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CANCELED: MLK Day celebration at St. Frederick’s

Martin Luther King Jr.

Martin Luther King Jr. (center, front) during the 1963 March on Washington for Jobs and Freedom, during which he delivered his historic "I Have a Dream" speech, calling for an end to racism. Photo from U.S. National Archives and Records Administration

UPDATE: The Jan. 15 Martin Luther King Jr. Day celebration at St. Frederick Baptist Church of Marble Falls has been canceled due to bad weather.

PREVIOUS STORY: Honor the life of civil rights leader Dr. Martin Luther King Jr. from 10 a.m.-2 p.m. Monday, Jan. 15, at St. Frederick Baptist Church, 301 Avenue N in Marble Falls. The free public event includes a museum exhibit of King’s legacy, similar to what will be featured in the Black History Museum now under construction on church grounds. 

“We can give visitors a tour of what the museum is going to be like,” said event organizer Bessie Jackson. “We are also accepting donations for the museum construction.”

The museum is being built piece by piece as money is raised. Its foundation should be poured before the Jan. 15 event. 

The MLK Day program starts at 10:30 a.m. and includes three speakers, all members of St. Frederick’s. 

Renee Foelsing will speak on the life of King, who was born on Jan. 15, 1929, and assassinated on April 4, 1968. Since 1983, the third Monday in January has been a federal holiday in King’s honor. All 50 states followed suit by 2000. This is one of the few years that King’s birthday and the third Monday have fallen on the same day.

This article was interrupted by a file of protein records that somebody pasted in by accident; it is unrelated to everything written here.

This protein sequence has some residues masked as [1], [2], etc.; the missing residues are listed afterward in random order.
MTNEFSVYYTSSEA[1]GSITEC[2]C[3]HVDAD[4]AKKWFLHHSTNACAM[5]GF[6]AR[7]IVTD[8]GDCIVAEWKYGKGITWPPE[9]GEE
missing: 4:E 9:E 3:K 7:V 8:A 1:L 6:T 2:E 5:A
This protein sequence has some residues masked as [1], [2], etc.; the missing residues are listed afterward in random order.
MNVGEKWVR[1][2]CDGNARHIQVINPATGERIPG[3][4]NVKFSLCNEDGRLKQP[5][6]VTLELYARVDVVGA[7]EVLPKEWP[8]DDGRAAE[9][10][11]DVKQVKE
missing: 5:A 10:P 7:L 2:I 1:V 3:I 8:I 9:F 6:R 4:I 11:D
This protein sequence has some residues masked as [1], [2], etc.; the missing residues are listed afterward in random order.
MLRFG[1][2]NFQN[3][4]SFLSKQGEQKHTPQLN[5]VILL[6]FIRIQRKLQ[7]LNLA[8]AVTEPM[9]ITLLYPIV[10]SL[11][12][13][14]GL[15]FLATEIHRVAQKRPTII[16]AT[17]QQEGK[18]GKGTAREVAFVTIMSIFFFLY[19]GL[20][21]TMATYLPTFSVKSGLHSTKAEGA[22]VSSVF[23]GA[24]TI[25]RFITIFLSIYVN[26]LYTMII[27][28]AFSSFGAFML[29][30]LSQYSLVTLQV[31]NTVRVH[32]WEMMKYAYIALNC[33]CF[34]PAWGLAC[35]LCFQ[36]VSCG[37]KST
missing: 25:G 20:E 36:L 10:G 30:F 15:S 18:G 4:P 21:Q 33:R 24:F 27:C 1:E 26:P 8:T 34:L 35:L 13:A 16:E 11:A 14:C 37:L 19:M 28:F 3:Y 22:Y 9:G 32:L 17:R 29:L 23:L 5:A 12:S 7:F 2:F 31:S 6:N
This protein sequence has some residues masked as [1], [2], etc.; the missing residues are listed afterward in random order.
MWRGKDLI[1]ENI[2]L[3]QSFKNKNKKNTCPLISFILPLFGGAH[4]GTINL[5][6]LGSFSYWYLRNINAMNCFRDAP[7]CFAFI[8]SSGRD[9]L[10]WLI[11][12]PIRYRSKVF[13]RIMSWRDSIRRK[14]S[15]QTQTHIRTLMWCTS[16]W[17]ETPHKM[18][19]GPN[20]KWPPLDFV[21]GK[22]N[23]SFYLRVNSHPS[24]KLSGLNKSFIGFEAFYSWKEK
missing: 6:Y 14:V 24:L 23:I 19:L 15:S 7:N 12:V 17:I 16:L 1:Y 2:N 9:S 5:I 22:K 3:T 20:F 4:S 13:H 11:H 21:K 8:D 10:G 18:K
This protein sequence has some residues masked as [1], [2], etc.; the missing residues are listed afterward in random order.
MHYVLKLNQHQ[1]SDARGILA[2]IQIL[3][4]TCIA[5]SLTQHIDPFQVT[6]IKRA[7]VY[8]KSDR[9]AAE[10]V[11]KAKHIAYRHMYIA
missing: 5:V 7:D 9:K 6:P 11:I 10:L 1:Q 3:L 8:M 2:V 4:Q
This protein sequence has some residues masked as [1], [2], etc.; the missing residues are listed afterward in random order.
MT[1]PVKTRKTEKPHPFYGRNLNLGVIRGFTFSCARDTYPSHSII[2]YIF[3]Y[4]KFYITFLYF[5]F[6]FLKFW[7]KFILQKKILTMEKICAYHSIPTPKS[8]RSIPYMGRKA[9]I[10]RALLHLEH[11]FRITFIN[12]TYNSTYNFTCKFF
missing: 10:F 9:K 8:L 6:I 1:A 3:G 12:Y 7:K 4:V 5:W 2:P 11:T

D’Anthony Wall will talk about King’s “I Have a Dream” speech, which was delivered from the steps of the Lincoln Memorial in Washington, D.C., on Aug. 28, 1963, during the March on Washington. The iconic speech became a defining moment in the civil rights movement.

The third presentation, by Jose Moncivais, centers on King’s assassination. The Baptist minister and founder of the Southern Christian Leadership Conference was in Memphis, Tennessee, to support a sanitation workers’ strike. He was standing on a second-floor balcony of the Lorraine Motel when he was shot and killed.

The Jan. 15 event begins with music at 10 a.m. Singing will continue throughout the program and feature songs from the civil rights movement, including “Lift Every Voice and Sing,” a spiritual that has become known as the “Black National Anthem.”

Jackson will give her own presentation on the history of that song, originally a poem written in 1900 by James Weldon Johnson, founder of the NAACP. Johnson’s brother John Rosamond Johnson set the piece to music. 

A free lunch of burgers, chips, and water will follow.